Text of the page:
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Susan Axelrod

Susan Axelrod's food writing career began in the kitchen; she owned a restaurant and catering business for 15 years before turning to journalism. By day, she is the social media editor for Portland Press Herald. To relax, she bakes, gardens and hikes with her husband and their two dogs, preferably followed by a cocktail or a Maine beer. Susan can be contacted at 791-6310 or saxelrod@mainetoday.com On Twitter: @susansaxelrod

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Posted: November 12, 2014

Dining Guide: 5 reliable, inexpensive Portland favorites for burgers and beer

With all the hoopla surrounding the city’s trendy farm-to-table restaurants and cocktail bars, it’s comforting to know that there are still places where you can get a well-made, reasonably priced burger and a beer.

Written by: Susan Axelrod

For full listings and more restaurants, see our searchable Restaurant & Bar Guide.

The Great Lost Bear

Bar Manager Mike Dickson pours a draft at The Great Lost Bear. Press Herald file photo

Bar Manager Mike Dickson pours a draft at The Great Lost Bear. Press Herald file photo

540 Forest Ave., Portland | 772-0300 | greatlostbear.com | $$
A Portland institution since 1979, the GLB is known for its burgers and beer selection, with 65 beer taps, many pouring Maine microbrews. As you might expect, the menu features a large variety of appetizers and bar munchies, from jalapeno poppers and super nachos to a half-dozen kinds of Buffalo wings. Extensive dinner and lunch menus include salads, vegetarian entrees, seafood, chicken, sandwiches and more than a dozen specialty burgers. The 1/2-pound basic burger with fries is $9.99; a cheeseburger is $10.99.

Little Tap House

Bartender Lily Sund pulls a draft at Little Tap House. Press Herald file photo

Bartender Lily Sund pulls a draft at Little Tap House. Press Herald file photo

106 High St., Portland | 518-9283 | littletaphouse.com | $$$
A popular spot in Portland’s West End, Little Tap House pays homage to an era when neighborhood taverns courted the pleasure seekers of good food and drink. The interior décor is rustic with wine barrel tables in the bar area and simple wooden tables elsewhere, with plenty of space for mingling. The 14 taps feature local beers and the menu focuses on upscale versions of comfort food, including the Tap House Burger: local beef ground in-house with aioli, greens, pickled onion, tomato and fries for $14. A cheeseburger is $1 more.

Ruski’s

Burgers wait for pick up by the bartender at Ruski's. Press Herald file photo

Burgers wait for pick up by the bartender at Ruski’s. Press Herald file photo

212 Danforth St., Portland | 774-7604 | No website | $
Established in 1892, Ruski’s may appear to be the classic dive bar, but it’s really not so much dive-y as it is home-y. Lacking both pretention and any sense of bar brawl disorder, the mood is one of friendliness and respect, whether you’ve been coming here for decades or just stumbled upon this West End corner pub for the first time. Breakfast is served all day and there are 12 beers on tap. What may be the best cheap burger in town is just $4.95 with chips and a pickle. A cheeseburger is $5.50.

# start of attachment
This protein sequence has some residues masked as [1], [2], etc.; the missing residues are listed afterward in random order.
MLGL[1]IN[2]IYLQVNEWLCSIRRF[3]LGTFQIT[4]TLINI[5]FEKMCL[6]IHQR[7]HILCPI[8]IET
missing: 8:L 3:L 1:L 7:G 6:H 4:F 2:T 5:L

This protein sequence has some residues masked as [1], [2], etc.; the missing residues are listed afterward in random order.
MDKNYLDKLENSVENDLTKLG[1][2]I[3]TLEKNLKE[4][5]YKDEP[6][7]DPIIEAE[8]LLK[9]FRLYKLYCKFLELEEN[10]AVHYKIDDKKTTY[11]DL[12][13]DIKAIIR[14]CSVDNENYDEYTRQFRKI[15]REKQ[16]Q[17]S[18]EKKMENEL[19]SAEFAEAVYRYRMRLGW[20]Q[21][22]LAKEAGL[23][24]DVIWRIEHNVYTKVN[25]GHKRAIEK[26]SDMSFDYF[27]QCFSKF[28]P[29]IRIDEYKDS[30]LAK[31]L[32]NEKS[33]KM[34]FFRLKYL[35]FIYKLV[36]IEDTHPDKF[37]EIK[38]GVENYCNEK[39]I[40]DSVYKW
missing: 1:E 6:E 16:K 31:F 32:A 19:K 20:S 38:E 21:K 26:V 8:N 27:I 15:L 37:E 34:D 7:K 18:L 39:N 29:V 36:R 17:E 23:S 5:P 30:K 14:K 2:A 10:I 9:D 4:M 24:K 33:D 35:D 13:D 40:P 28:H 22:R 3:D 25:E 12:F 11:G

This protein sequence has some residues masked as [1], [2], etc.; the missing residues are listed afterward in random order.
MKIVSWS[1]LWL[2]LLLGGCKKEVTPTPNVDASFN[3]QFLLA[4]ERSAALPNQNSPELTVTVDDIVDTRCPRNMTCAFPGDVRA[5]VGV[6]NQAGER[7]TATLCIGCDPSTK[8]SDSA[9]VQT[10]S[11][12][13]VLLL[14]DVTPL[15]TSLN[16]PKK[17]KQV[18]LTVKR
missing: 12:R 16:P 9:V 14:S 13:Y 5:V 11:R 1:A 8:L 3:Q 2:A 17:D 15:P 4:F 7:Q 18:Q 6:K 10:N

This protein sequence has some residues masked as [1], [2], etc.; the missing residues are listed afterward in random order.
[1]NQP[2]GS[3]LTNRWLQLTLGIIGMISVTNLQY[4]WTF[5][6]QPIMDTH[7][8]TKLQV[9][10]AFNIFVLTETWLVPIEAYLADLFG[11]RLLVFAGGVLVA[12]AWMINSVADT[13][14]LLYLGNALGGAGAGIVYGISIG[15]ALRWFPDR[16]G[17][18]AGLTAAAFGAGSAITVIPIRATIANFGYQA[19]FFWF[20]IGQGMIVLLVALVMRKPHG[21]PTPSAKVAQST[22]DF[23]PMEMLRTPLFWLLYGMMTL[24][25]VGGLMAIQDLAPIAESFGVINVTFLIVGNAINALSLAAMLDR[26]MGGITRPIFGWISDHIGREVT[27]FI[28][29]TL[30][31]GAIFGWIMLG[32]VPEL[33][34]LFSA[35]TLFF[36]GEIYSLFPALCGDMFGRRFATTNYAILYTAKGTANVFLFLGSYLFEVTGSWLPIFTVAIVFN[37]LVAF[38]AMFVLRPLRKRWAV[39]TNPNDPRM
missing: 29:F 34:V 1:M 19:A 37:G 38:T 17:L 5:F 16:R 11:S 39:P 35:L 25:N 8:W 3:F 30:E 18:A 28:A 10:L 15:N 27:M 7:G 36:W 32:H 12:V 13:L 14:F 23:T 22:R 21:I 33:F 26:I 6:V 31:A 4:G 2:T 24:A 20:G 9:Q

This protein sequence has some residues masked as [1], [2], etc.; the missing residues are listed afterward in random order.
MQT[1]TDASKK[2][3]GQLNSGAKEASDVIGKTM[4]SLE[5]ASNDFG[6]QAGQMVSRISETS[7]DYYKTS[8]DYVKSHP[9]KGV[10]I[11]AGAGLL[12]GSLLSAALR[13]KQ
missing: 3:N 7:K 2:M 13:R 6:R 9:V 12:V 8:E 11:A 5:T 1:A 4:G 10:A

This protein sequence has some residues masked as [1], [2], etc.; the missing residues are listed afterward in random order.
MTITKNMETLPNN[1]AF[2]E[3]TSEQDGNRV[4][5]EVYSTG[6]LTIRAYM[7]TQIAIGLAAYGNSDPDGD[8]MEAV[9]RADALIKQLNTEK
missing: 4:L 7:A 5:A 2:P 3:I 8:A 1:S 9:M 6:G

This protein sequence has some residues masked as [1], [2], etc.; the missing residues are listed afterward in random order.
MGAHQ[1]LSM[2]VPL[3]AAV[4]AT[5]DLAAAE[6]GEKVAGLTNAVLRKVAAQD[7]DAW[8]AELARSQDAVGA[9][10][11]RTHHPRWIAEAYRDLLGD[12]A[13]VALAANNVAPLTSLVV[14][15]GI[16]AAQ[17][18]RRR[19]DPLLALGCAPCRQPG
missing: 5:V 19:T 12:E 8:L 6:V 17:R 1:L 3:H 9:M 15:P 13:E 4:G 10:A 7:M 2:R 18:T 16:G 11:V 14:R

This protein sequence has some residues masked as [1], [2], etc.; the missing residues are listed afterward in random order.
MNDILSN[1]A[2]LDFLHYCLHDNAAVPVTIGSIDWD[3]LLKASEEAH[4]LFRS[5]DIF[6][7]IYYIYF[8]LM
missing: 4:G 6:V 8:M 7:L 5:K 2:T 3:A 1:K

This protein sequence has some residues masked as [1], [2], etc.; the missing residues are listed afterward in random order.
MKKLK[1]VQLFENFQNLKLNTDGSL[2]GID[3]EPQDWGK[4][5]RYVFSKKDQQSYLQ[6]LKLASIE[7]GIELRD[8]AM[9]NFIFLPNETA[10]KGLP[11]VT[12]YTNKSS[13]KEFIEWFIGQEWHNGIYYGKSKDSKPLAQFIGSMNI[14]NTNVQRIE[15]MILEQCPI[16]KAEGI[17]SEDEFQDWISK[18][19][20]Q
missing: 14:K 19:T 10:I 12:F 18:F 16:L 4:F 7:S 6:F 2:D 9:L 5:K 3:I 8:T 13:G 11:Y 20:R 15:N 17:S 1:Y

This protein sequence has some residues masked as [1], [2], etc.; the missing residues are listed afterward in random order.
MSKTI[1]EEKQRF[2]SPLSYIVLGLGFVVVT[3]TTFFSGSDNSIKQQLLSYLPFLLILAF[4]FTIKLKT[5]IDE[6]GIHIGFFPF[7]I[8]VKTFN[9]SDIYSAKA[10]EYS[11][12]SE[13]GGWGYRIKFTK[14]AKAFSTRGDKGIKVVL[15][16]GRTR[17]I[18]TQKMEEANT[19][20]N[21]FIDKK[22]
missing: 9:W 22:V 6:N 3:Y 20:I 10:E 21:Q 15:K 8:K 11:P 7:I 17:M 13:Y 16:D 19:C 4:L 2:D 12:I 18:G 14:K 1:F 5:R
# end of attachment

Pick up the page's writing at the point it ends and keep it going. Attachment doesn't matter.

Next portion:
Congress Bar & Grill

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Congress Bar & Grill. Press Herald file photo

617 Congress St., Portland | 828-9944 | congressbarandgrill.com | $$$
This laid-back neighborhood favorite is sure to be busy before or after any performance at the State Theatre, which is just a few doors away. Red walls and low lighting make the mood cozy and warm; for a snug place to tuck into on a chilly night, snag one of the few booths. The menu ranges from the expected pub classics such as fish and chips, to more unusual offerings, such as a lamb kabob. The local-beef cheeseburger is $9; fries are an extra $2.

LFK

LFK in Longfellow Square. Press Herald file photo

LFK in Longfellow Square. Press Herald file photo

188 State St., Portland | 899-3277 | No website | $$$
The atmosphere at this newer gastropub is oddball in the best way, with typewriters and literary ephemera part of the quirky decor. Look for Portland’s creative types in the mix (i.e. plenty of tattoos, plaid flannel shirts and lumberjack beards), but out-of-town visitors and even children (in the earlier hours) will feel like they belong. The menu features comfort-style fare with a contemporary twist, such as the excellent mac & cheese and the LFK burger, served on a Rosemont Market pretzel bun with garlic mayo, your choice of cheese, a pickle and a side of potato salad (the restaurant does not serve fries) for $13.

Key to prices

The approximate cost of two dinner entrees (not including appetizers, drinks, tax and gratuity).
$ – $15 and under
$$ – $16 to $25
$$$ – $26 to $45
$$$$ – $46 and up

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